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What Makes a Successful High School Fundraiser?

By Clay Boggess on Sep 2, 2010
What Makes a Successful High School Fundraiser

High school sales success tips

Let’s say you decide to take a poll of several fundraising companies that help organizations raise money. You proceed ask them what they feel the most successful high school groups are. What do you think their responses will be? Most would probably answer with performing arts, sports teams, and spirit squads.

Strong groups excel because they have very obvious and well-defined financial needs. Their sponsors are typically highly motivated and extremely organized. The students are part of a strong motivational support structure that's highly involved and requires a shared commitment. As a result, students are more dedicated to the group's needs and goals.

Strong Student Accountability

In addition, many students feel the need to work hard on a group-related project because they want to make a good impression on the sponsor. Many high school sponsors make fundraising mandatory. It also helps that their students usually meet on a regular basis. This allows sponsors to monitor sales progress.

What about sponsors of other types of high school groups?

Effective High School Fundraising Strategies

The following strategies have been proven to bring in more dollars, regardless of the group:

  • Have a formal kickoff meeting. Don’t just hand out your information as your students are walking out the door. Take the time to sell the program to them. What will they be selling and what can they win? By meeting with your students to launch your sale, you are instilling the importance of the fundraiser in their minds.
  • Have a purpose and goal. Make sure your students understand why they're selling and can communicate that to potential customers. Make sure your students know what the sales expectations are. Do you want them to sell 10 items or 25? What will they get if they exceed the goal? Will the top seller win anything?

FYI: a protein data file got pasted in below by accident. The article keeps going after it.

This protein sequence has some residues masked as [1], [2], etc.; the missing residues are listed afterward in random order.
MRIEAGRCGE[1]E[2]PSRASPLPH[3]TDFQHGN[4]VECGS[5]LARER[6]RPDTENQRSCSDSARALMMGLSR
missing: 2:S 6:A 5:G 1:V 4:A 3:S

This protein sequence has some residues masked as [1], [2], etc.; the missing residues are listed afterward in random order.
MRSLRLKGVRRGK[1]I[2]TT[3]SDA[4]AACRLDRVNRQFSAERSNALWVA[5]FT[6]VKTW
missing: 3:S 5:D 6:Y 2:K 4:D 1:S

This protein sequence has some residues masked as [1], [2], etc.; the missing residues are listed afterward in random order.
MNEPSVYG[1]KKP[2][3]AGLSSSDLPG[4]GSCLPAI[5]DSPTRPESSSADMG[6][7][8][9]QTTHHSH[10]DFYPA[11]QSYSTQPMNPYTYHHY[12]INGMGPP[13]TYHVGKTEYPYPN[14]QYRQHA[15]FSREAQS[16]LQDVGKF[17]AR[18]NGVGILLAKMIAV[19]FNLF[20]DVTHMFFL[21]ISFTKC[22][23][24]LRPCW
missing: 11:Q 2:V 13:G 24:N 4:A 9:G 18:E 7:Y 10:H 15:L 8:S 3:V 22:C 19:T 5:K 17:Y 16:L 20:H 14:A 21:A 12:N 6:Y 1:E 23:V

• When will the sale end? More time to sell doesn’t necessarily mean more sales. If you give your students a stop date they'll treat the sale more like a race. Otherwise your campaign will seem to drag and students will procrastinate. Most high school sales are made within the first 3-4 days. A two week sale is usually optimal.
  • Promote your sale. Don’t assume that your students will remain focused on selling once the kickoff is over. You'll need to remind them and hold them accountable. This is also a good time to revisit important things that you'll want them to remember about the sale.
  • Meet on a regular basis. In order to promote your sale effectively, you'll need to meet with them on a consistent basis. Some sponsors find this easier to do than others but most find it worthwhile to make special meeting arrangements.
  • Offer additional incentives. Most companies offer prize programs. Many feel this is enough of a motivator; however stronger sponsors understand that they need to do more by offering additional incentives to their students.
  • Sponsor enthusiasm is contagious. If you are excited and motivated about your fundraiser, chances are your students will be also. Unfortunately, the opposite is also true.

See our brochure fundraisers

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